Multichannel audio for interdisciplinary site-specific installations

Research output: Working paper

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Multi-disciplinary arts projects featuring sound often neglect the importance of sound projection and the technical concerns that arise when working with loudspeakers. Relating directly to site-specific works, the problem is compounded by the common observation - ‘Help! It sounded good in my studio. Why doesn’t it sound the same on site…?’ What is the artist trying to technically achieve spatially and is it achievable in a public-art space? Is immersive sound perceivable by multi-audience members?

The research seeks to find a solution to common technical problems encountered by curators and artists who work with sound in an interdisciplinary way, by demonstrating the Godman's collaborative interdisciplinary work and teaching of ‘sound’ to Fine Art and Digital Media at the University of Hertfordshire and the Guildhall School of Music and Drama.

The standard system for the majority of commercial listening remains Blumlein Stereo, still exceeding commercial ‘surround sound’ systems such as 5.1. It is accepted that the optimum configuration for positioning of listener to loudspeakers in Blumlein stereo is an equilateral triangle, with the listener observing equidistant from both loudspeakers (the sweet-spot). The listener can hear the sound of all loudspeakers, no matter their location, if they are treated as point sources. If the rate of change from one loudspeaker to another is fast enough, then a granulated space is produced forming a convincing immersive sound. This method of Point Source Localisation (Roads 1998) has been developed by Godman for Cosmoscope and Anarchy in the Organism (using multispeaker configurations) in an attempt to solve this common problem in public-art audio.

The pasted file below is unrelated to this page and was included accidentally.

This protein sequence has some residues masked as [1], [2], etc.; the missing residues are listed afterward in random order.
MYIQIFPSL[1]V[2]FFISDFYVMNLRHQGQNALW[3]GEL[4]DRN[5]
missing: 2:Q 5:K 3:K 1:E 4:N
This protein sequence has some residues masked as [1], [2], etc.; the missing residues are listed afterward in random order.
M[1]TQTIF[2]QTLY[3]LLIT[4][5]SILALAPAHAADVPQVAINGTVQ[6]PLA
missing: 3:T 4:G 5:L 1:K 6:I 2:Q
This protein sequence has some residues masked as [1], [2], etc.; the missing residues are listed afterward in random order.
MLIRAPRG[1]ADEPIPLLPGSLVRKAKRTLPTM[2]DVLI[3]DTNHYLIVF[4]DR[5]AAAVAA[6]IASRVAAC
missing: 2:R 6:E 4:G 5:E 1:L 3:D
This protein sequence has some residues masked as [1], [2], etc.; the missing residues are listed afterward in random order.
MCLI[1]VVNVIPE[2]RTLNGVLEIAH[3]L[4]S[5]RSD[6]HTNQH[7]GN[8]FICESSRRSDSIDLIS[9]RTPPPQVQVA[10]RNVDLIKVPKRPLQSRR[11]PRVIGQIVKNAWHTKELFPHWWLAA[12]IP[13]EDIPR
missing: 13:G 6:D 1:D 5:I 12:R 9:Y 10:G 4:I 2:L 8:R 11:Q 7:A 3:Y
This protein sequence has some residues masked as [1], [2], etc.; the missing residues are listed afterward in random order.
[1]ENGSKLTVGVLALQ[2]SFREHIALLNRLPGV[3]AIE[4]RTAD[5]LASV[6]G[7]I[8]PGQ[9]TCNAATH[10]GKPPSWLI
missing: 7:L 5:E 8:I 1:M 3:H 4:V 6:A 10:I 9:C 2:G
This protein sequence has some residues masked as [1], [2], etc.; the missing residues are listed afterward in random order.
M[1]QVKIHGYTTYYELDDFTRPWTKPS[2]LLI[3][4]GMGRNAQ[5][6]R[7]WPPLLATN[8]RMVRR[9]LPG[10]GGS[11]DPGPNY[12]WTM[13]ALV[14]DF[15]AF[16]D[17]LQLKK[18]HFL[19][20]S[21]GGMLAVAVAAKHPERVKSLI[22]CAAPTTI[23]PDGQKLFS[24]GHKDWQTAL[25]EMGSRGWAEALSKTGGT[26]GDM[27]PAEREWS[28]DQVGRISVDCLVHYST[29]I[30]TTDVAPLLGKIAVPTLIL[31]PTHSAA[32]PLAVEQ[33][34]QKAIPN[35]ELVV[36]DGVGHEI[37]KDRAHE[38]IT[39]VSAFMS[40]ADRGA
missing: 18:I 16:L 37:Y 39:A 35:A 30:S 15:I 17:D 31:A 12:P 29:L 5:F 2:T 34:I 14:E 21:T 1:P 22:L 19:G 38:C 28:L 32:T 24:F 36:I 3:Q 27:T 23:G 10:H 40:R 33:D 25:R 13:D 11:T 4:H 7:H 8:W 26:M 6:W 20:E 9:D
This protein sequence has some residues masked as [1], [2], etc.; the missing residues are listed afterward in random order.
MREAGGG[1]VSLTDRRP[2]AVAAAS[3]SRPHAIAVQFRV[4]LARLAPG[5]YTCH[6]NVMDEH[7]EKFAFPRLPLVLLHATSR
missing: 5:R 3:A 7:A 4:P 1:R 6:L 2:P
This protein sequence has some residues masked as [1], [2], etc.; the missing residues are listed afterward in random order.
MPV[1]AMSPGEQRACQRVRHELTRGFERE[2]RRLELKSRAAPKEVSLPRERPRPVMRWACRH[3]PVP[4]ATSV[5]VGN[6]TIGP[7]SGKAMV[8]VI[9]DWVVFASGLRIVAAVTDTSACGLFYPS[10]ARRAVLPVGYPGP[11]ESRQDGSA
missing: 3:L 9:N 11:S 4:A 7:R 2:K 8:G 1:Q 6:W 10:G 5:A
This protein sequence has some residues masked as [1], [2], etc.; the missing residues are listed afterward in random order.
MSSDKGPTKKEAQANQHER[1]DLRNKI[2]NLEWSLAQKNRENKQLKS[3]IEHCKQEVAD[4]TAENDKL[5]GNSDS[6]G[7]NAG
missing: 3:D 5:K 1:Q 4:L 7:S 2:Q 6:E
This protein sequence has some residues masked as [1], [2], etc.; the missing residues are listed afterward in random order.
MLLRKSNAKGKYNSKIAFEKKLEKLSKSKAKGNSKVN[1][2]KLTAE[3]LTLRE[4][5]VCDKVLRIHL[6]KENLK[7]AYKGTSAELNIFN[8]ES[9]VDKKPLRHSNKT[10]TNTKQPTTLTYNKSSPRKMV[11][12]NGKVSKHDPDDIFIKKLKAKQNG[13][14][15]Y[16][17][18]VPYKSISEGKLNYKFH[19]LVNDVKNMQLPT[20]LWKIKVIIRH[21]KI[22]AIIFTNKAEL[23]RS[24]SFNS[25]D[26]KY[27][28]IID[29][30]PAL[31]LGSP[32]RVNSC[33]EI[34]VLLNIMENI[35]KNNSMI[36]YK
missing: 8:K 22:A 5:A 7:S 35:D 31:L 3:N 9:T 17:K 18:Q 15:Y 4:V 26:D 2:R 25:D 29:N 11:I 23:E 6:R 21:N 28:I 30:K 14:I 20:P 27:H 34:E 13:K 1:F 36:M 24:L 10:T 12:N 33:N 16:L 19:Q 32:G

Material initially delivered for Cafe Scientifique, Hatfield UK November 2019, with a conference paper proposed to the International Computer Music Conference, Santiago, Chile 2020, the paper summarises Godman’s aesthetic and technical solutions relating to multispeaker sound projection in public-art spaces. A toolkit of computer code is also available enabling artists to use the technique in their sound works.
Original languageEnglish
Publication statusSubmitted - 1 Nov 2019


  • sound, site-specific, point-source, spatialisation


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